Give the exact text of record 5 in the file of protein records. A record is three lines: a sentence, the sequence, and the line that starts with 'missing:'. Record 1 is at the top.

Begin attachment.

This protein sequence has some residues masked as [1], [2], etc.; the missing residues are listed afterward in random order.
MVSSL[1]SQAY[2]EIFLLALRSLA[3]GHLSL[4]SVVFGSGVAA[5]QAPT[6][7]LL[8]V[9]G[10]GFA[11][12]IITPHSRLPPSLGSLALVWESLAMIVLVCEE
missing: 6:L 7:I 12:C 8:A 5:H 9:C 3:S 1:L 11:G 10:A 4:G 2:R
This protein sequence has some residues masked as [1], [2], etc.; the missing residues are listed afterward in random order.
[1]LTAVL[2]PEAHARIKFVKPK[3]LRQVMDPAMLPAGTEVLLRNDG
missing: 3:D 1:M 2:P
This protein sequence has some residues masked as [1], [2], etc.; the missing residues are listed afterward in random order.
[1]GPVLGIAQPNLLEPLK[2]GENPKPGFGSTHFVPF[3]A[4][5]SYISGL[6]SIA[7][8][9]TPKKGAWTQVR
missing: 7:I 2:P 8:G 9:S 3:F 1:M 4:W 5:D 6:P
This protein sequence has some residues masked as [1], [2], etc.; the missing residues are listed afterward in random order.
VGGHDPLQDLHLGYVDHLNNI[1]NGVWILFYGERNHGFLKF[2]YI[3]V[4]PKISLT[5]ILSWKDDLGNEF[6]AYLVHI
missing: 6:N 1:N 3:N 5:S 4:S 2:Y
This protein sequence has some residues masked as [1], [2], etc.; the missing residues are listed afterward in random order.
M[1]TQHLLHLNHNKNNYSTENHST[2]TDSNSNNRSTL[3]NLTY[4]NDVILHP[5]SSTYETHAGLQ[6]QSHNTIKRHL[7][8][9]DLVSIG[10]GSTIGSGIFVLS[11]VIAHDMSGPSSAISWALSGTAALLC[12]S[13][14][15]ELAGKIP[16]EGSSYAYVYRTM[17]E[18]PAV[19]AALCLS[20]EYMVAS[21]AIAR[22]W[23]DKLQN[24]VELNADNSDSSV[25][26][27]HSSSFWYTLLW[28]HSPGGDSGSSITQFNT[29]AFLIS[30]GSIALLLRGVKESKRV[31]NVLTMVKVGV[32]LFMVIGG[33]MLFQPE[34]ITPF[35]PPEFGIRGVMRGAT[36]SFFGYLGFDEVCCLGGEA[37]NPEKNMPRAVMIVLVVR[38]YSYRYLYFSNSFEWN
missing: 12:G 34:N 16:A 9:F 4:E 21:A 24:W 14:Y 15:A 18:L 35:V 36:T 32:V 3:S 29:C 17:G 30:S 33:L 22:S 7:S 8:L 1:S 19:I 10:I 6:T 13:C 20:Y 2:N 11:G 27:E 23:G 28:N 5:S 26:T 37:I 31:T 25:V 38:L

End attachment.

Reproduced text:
This protein sequence has some residues masked as [1], [2], etc.; the missing residues are listed afterward in random order.
M[1]TQHLLHLNHNKNNYSTENHST[2]TDSNSNNRSTL[3]NLTY[4]NDVILHP[5]SSTYETHAGLQ[6]QSHNTIKRHL[7][8][9]DLVSIG[10]GSTIGSGIFVLS[11]VIAHDMSGPSSAISWALSGTAALLC[12]S[13][14][15]ELAGKIP[16]EGSSYAYVYRTM[17]E[18]PAV[19]AALCLS[20]EYMVAS[21]AIAR[22]W[23]DKLQN[24]VELNADNSDSSV[25][26][27]HSSSFWYTLLW[28]HSPGGDSGSSITQFNT[29]AFLIS[30]GSIALLLRGVKESKRV[31]NVLTMVKVGV[32]LFMVIGG[33]MLFQPE[34]ITPF[35]PPEFGIRGVMRGAT[36]SFFGYLGFDEVCCLGGEA[37]NPEKNMPRAVMIVLVVR[38]YSYRYLYFSNSFEWN
missing: 12:G 34:N 16:A 9:F 4:E 21:A 24:W 14:Y 15:A 18:L 35:V 36:T 32:V 3:S 29:C 17:G 30:S 33:L 22:S 7:S 8:L 1:S 19:I 10:I 6:T 13:C 20:Y 2:N 11:G 27:E 23:G 28:N 5:S 26:T 37:I 31:T 25:V 38:L